A Pattern Language (1979), 18. Network of Learning

high-rise living takes people away from the ground, and away from the casual, everyday society that occurs on the sidewalks and streets and on the gardens and porches. It leaves them alone in their apartments. The decision to go out for some public life becomes formal and awkward; and unless there is some specific task which brings people out in the world, the tendency is to stay home, alone.

A Pattern Language (1979), 21. Four-Story Limit

Clearly, old people cannot be integrated socially as in traditional cultures unless they are first integrated physically—unless they share the same streets, shops, services, and common land with everyone else. But, at the same time, they obviously need other old people around them; and some old people who are infirm need special services.

A Pattern Language (1979), 40. Old People Everywhere

There is too much hot hard asphalt in the world. A local road, which only gives access to buildings, needs a few stones for the wheels of the cars; nothing more. Most of it can still be green.

A Pattern Language (1979), 51. Green Streets

In many places it is recognized by law that pedestrians have the right-of-way over automobiles. Yet at the crucial points where paths cross roads, the physical arrangement gives priority to cars. The road is continuous, smooth, and fast, interrupting the pedestrian walkway at the junctions. This continuous road surface actually implies that the car has the right-of-way.

A Pattern Language (1979), 54. Road Crossing

Unfortunately, it seems very likely that the nuclear family is not a viable social form. It is too small. Each person in a nuclear family is too tightly linked to other members of the family; any one relationship which goes sour, even for a few hours, becomes critical; people cannot simply turn away toward uncles, aunts, grandchildren, cousins, brothers. Instead, each difficulty twists the family unit into ever tighter spirals of discomfort; the children become prey to all kinds of dependencies and oedipal neuroses; the parents are so dependent on each other that they are finally forced to separate.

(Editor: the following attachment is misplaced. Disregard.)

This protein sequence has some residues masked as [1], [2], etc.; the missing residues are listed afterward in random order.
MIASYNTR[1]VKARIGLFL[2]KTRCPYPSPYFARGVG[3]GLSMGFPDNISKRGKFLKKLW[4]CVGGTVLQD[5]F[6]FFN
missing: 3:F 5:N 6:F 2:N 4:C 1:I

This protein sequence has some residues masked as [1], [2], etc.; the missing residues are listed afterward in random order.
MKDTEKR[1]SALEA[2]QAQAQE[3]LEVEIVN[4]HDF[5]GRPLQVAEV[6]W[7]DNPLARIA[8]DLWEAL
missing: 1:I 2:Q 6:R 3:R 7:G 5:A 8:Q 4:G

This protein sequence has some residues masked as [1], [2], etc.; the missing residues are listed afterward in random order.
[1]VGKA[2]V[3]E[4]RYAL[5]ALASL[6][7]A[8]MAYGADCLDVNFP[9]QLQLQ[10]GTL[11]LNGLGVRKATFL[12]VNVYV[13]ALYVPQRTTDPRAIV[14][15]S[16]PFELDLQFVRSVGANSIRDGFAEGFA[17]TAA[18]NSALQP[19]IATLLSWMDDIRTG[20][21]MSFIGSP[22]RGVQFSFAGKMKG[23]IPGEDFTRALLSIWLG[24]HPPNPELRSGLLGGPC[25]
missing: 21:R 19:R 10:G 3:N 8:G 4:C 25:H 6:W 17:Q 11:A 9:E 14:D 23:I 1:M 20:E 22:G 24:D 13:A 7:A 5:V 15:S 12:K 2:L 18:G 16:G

A Pattern Language (1979), 75. The Family

It is a mark of success in a park, public lobby or a porch, when people can come there and fall asleep.

A Pattern Language (1979), 94. Sleeping in Public

On no account place buildings in the places which are most beautiful. In fact, do the opposite. Consider the site and its buildings as a single living eco-system. Leave those areas that are the most precious, beautiful, comfortable, and healthy as they are, and build new structures in those parts of the site which are least pleasant now.

A Pattern Language (1979), 104. Site Repair

Few buildings will be structurally and socially intact, unless the floors step down toward the ends of wings, and unless the roof, accordingly, forms a cascade.

A Pattern Language (1979), 116. Cascade of Roofs

If there is a beautiful view, don’t spoil it by building huge windows that gape incessantly at it. Instead, put the windows which look onto the view at places of transition along paths, in hallways, in entry ways, on stairs, between rooms.

If the view window is correctly placed, people will see a glimpse of the distant view as they come up to the window or pass it: but the view is never visible from the places where people stay.

A Pattern Language (1979), 134. Zen View

In places where people end up waiting (for a bus, for an appointment, for a plane), create a situation which makes the waiting positive. Fuse the waiting with some other activity — newspaper, coffee, pool tables, horseshoes; something which draws people in who are not simply waiting. And also the opposite: make a place which can draw a person waiting into a reverie; quiet; a positive silence.

A Pattern Language (1979), 150. A Place to Wait

The experience of settled work is a prerequisite for peace of mind in old age. Yet our society undermines this experience by making a rift between working life and retirement, and between workplace and home.

A Pattern Language (1979), 156. Settled Work

When people are in a place for any length of time they need to be able to refresh themselves by looking at a world different from the one they are in, and with enough of its own variety and life to provide refreshment.

A Pattern Language (1979), 192. Windows Overlooking Life

When plate glass windows became possible, people thought that they would put us more directly in touch with nature. In fact, they do the opposite. They alienate us from the view. The smaller the windows are, and the smaller the panes are, the more intensely windows help connect us with what is on the other side.

A Pattern Language (1979), 239. Small Panes

Uniform illumination — the sweetheart of the lighting engineers — serves no useful purpose whatsoever. In fact, it destroys the social nature of space, and makes people feel disoriented and unbounded.

A Pattern Language (1979), 252. Pools of Light